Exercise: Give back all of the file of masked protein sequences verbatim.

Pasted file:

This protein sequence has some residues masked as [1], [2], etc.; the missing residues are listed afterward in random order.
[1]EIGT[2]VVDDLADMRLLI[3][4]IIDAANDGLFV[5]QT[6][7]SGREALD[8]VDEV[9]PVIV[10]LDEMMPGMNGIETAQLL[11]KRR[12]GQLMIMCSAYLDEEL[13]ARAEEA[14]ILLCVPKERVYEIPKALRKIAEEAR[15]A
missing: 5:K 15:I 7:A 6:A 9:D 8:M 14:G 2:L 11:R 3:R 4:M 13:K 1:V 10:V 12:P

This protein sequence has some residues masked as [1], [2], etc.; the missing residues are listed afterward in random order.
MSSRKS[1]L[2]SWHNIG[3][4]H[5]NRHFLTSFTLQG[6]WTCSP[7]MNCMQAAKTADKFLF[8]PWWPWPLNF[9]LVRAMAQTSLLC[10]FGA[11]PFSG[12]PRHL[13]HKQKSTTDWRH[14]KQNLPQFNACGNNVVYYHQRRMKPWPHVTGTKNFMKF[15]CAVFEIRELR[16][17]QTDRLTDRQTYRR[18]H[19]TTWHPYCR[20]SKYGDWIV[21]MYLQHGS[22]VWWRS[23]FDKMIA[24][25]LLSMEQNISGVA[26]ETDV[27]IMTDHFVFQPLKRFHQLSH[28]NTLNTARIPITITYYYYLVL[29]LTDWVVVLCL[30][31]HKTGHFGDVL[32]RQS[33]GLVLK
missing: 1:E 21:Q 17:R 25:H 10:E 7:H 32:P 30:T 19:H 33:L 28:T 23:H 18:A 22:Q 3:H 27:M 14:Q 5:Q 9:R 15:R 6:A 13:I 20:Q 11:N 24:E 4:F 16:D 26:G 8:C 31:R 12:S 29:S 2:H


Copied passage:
This protein sequence has some residues masked as [1], [2], etc.; the missing residues are listed afterward in random order.
[1]EIGT[2]VVDDLADMRLLI[3][4]IIDAANDGLFV[5]QT[6][7]SGREALD[8]VDEV[9]PVIV[10]LDEMMPGMNGIETAQLL[11]KRR[12]GQLMIMCSAYLDEEL[13]ARAEEA[14]ILLCVPKERVYEIPKALRKIAEEAR[15]A
missing: 5:K 15:I 7:A 6:A 9:D 8:M 14:G 2:L 11:R 3:R 4:M 13:K 1:V 10:V 12:P

This protein sequence has some residues masked as [1], [2], etc.; the missing residues are listed afterward in random order.
MSSRKS[1]L[2]SWHNIG[3][4]H[5]NRHFLTSFTLQG[6]WTCSP[7]MNCMQAAKTADKFLF[8]PWWPWPLNF[9]LVRAMAQTSLLC[10]FGA[11]PFSG[12]PRHL[13]HKQKSTTDWRH[14]KQNLPQFNACGNNVVYYHQRRMKPWPHVTGTKNFMKF[15]CAVFEIRELR[16][17]QTDRLTDRQTYRR[18]H[19]TTWHPYCR[20]SKYGDWIV[21]MYLQHGS[22]VWWRS[23]FDKMIA[24][25]LLSMEQNISGVA[26]ETDV[27]IMTDHFVFQPLKRFHQLSH[28]NTLNTARIPITITYYYYLVL[29]LTDWVVVLCL[30][31]HKTGHFGDVL[32]RQS[33]GLVLK
missing: 1:E 21:Q 17:R 25:H 10:E 7:H 32:P 30:T 19:H 33:L 28:T 23:H 18:A 22:Q 3:H 27:M 14:Q 5:Q 9:R 15:R 6:A 13:I 20:Q 11:N 24:E 4:F 16:D 26:G 8:C 31:R 12:S 29:S 2:H